Networks of plants: how to measure similarity in vegetable species

Vivaldo, Gianna; Masi, Elisa; Pandolfi, Camilla; Mancuso, Stefano; Caldarelli, Guido
Despite the common misconception of nearly static organisms, plants do interact continuously with the environment and with each other. It is fair to assume that during their evolution they developed particular features to overcome problems and to exploit possibilities from environment. In this paper we introduce various quantitative measures based on recent advancements in complex network theory that allow to measure the effective similarities of various species. By using this approach on the similarity in fruit-typology ecological traits we obtain a clear plant classification in a way similar to traditional taxonomic classification. This result is not trivial, since a similar analysis done on the basis of diaspore morphological properties do not provide any clear parameter to classify plants species. Complex network theory can then be used in order to determine which feature amongst many can be used to distinguish scope and possibly evolution of plants. Future uses of this approach range from functional classification to quantitative determination of plant communities in nature.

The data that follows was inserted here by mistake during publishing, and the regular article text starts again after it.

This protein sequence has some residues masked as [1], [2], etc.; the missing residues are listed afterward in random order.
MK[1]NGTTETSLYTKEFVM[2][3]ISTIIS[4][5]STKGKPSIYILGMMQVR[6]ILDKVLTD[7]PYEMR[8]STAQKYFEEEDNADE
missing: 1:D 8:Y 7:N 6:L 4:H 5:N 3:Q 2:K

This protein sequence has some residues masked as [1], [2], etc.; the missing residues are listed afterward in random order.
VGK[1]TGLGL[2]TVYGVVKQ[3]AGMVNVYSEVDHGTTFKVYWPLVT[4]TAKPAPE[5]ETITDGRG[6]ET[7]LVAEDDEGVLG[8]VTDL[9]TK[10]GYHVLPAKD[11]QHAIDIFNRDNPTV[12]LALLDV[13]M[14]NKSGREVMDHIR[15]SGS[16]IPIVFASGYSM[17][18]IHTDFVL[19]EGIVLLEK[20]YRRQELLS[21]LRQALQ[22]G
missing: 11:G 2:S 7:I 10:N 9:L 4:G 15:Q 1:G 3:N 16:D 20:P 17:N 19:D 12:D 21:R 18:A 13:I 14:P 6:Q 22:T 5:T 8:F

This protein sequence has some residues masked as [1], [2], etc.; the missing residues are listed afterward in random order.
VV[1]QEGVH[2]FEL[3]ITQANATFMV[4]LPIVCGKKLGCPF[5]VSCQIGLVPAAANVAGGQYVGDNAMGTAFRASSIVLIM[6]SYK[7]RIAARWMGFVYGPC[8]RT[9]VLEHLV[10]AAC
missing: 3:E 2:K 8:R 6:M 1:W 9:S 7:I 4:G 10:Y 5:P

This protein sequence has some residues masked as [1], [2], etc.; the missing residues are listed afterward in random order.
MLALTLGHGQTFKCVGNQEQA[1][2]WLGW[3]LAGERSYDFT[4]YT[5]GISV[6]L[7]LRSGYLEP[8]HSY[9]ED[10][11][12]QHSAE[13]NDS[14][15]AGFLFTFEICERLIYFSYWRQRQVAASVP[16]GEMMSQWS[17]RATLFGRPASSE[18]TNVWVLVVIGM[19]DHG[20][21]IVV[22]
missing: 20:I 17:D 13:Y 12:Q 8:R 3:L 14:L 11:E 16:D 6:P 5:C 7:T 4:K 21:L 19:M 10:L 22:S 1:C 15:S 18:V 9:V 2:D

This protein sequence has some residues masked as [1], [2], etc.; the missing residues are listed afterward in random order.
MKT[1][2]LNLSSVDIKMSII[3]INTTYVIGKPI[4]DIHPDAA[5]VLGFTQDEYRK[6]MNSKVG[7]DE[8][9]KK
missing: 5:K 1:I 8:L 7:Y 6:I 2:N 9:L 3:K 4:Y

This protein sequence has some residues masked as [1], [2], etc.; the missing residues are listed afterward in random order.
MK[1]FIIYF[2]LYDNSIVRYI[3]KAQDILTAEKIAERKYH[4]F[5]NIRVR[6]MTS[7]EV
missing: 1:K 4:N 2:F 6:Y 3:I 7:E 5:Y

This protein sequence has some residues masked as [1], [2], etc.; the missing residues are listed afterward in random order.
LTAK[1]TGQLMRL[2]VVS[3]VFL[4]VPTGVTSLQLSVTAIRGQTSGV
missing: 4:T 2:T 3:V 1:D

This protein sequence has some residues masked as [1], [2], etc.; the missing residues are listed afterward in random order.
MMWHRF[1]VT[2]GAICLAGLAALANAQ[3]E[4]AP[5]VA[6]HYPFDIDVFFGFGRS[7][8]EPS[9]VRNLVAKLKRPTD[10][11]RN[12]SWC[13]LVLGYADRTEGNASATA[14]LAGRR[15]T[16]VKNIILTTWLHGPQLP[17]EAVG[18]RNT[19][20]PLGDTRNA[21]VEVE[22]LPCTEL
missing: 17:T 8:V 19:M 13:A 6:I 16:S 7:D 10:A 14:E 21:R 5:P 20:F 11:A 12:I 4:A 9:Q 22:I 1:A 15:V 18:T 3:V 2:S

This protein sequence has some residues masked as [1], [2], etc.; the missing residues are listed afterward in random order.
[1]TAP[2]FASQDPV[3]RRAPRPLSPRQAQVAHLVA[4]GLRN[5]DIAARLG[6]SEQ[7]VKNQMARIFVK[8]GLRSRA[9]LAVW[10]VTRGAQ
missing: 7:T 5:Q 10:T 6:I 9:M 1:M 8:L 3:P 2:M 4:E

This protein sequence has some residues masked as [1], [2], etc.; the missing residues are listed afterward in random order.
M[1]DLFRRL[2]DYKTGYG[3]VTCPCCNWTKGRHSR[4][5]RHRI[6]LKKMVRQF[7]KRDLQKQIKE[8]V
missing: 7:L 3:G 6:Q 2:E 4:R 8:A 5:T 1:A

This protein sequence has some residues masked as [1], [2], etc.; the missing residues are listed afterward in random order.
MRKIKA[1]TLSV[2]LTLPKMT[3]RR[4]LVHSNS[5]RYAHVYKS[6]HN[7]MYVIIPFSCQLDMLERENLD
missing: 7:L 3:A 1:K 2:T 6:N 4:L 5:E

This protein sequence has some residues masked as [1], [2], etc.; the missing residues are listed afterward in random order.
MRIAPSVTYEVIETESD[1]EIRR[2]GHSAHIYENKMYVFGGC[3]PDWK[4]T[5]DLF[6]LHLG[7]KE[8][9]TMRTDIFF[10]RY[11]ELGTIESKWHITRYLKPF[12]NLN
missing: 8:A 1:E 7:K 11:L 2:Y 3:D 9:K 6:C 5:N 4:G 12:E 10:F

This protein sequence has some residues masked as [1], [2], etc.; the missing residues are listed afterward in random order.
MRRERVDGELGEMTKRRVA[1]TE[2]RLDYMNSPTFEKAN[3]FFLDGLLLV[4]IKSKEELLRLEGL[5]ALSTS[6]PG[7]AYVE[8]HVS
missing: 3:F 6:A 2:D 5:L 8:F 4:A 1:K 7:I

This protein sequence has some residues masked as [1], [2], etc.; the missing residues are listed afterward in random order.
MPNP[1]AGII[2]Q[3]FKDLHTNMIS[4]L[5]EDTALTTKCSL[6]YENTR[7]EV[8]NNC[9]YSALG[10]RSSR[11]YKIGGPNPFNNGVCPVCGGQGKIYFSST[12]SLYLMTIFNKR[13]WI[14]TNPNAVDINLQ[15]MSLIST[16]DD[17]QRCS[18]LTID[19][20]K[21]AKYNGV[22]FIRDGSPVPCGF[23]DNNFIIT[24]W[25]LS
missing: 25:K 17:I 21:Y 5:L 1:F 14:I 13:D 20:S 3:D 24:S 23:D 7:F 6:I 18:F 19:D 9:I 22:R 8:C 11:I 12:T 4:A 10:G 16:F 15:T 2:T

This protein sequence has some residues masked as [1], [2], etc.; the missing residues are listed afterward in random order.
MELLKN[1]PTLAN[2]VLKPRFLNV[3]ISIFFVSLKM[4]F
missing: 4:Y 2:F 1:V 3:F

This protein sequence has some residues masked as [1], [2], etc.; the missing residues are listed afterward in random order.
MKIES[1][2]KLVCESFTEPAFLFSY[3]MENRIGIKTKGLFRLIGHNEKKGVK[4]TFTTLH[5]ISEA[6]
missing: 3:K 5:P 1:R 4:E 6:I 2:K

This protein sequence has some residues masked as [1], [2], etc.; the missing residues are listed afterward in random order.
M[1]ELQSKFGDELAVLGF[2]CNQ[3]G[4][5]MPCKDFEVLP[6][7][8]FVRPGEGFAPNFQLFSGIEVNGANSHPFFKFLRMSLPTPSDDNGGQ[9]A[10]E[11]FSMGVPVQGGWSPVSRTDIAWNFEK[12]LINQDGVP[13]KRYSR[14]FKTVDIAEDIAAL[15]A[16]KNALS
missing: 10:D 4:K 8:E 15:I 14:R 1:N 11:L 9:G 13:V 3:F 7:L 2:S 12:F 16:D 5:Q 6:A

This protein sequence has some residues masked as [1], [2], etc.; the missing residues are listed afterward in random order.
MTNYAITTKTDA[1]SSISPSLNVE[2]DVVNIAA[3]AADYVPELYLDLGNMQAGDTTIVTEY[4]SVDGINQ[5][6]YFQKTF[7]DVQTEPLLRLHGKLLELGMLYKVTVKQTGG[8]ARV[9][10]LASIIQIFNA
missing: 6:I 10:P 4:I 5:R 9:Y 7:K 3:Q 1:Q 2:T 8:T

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Nature Publishing Group
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